The indication for additional treatments after ESD was decided as per the modified Japanese guidelines for esophageal cancer [13]. Briefly, the criteria for additional treatments were decided on the basis of the following findings in the pathological specimens: muscularis mucosae (T1a-MM) invasion; positive lymphovascular invasion, including lymphatic or vascular invasion; infiltration pattern C (INF C), indicating cancer nests exhibiting infiltrative growth; and an unclear and droplet infiltration pattern (DI) [14, 15]. Invasion to the submucosa (T1b) and/or a positive resection margin also were regarded as indications for additional treatment. Written informed consent for ESD followed by CRT was obtained from all patients.

Pathological evaluation and classification

Resected specimens were microscopically examined by at least two experienced pathologists and evaluated according to the Japanese Classification of Esophageal Cancer, 11th edition [16]. Briefly, tumors with invasion to the mucosal, submucosal, and muscularis propria were defined as T1a, T1b, and T2, respectively. T1a and T1b tumors were further divided into three subtypes according to the extent of invasion as T1a-EP, mucosal epithelium; T1a-LPM, lamina propria mucosae; and T1a-MM, muscularis mucosa and T1b-SM1, upper-third stratum of the submucosal layer; T1b-SM2, middle-third stratum of the submucosal layer; and T1b-SM3, lower-third stratum of the submucosal layer.

Chemotherapy

A follow-up endoscopy was performed 1–2 months after ESD. CRT was initiated after confirming the scarring of ESD-induced ulcers. The chemotherapy regimen included continuous 5-fluorouracil (FU, 1000 mg/m2/d on days 1–4 and 29–32) and cisplatin (CDDP, 75 mg/m2/d on days 1 and 29).

Radiotherapy

Megavoltage photon beam radiotherapy was concurrently initiated with systemic chemotherapy. All patients underwent CT simulations before treatment. The tumor bed was marked with a clip before obtaining a planning CT scan (Fig. 1). The location of the tumor bed was defined on the basis of the scarring tissue created by ESD.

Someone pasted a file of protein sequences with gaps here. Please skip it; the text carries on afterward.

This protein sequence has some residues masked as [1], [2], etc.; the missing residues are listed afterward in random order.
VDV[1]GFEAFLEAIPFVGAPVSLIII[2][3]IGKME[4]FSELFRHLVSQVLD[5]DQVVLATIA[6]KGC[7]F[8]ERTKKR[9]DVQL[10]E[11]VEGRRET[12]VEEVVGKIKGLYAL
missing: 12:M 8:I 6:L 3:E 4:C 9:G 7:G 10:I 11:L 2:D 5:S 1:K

Fig. 1
Fig. 1

Endoscopy shows metal clip marked at the distal and proximal ends of the tumor bed

Three-dimensional conformal radiotherapy (2 Gy per day for 5 d per week) with a linear accelerator (6 or 10 MV) was applied to the treatment. A total dose of 40 Gy was administered to the initial clinical target volume (CTV1) in patients with negative resection margins to prevent lymph node recurrence (Fig. 2). CTV1s included bilateral supraclavicular and mediastinal lymph node regions to the bifurcation of the trachea for upper esophageal cancers; superior mediastinum and 2 cm below the distal end of the tumor bed marked with a clip oriented along the esophagus for middle thoracic tumors; and a tumor bed with 2-cm craniocaudal margins oriented along the esophagus for lower thoracic tumors. Large elective nodal areas were not included.
Fig. 2
Fig. 2

Irradiation fields for esophageal carcinoma according to the location of the tumor

In patients with positive resection margins, the tumor bed with 2-cm craniocaudal margins as CTV2 was irradiated with a total dose of 50 Gy in the boost plans (2 Gy per day for 5 d per week). The planning target volume (PTV) was defined as the CTV plus 1-cm margins in all directions in the initial and boost plans. The dose was prescribed to the isocenter in the middle of the planned target volume. Treatment fields were adjusted using a multileaf collimator to reduce the maximal dose to the spinal cord to < 40 Gy. Anteroposterior and oblique four-port field method was routinely used to reduce the cardiac radiation damage in middle and lower thoracic tumors.

Follow-up and evaluation

All patients were followed-up to detect local recurrence or distant metastasis every 3–4 months during the first 2 years and every 6 months thereafter, with blood tests, upper gastrointestinal endoscopy with iodine staining, and CT of the neck/chest/abdomen. Follow-up data were obtained from electronic medical records. Locoregional recurrence was defined as the recurrence of the primary tumor or metastases to the regional lymph node observed on endoscopy or CT.

Historical control

We compared the treatment results of the CRT group with those of a previously reported historical control group of 16 patients who underwent esophagectomy after ESD (the esophagectomy group) from 2008 to 2015 at our hospital [17].

Statistical analysis

Baseline characteristics of treatment groups were compared using the Mann–Whitney U test for continuous variables and the χ2 test or Fisher’s exact test for categorical variables. The overall (OS) and disease-free (DFS) survival and locoregional control were calculated using to the Kaplan–Meier method, starting from the day when the initial treatment began. Differences between the groups were estimated using the log-rank test. All statistical analyses were performed using EZR (Saitama Medical Center, Jichi Medical University, Saitama, Japan), which is a graphical user interface for R (The R Foundation for Statistical Computing, Vienna, Austria) and a modified version of the R commander designed to add statistical functions frequently used in biostatistics [18]. In all analyses, P < 0.05 was considered significant.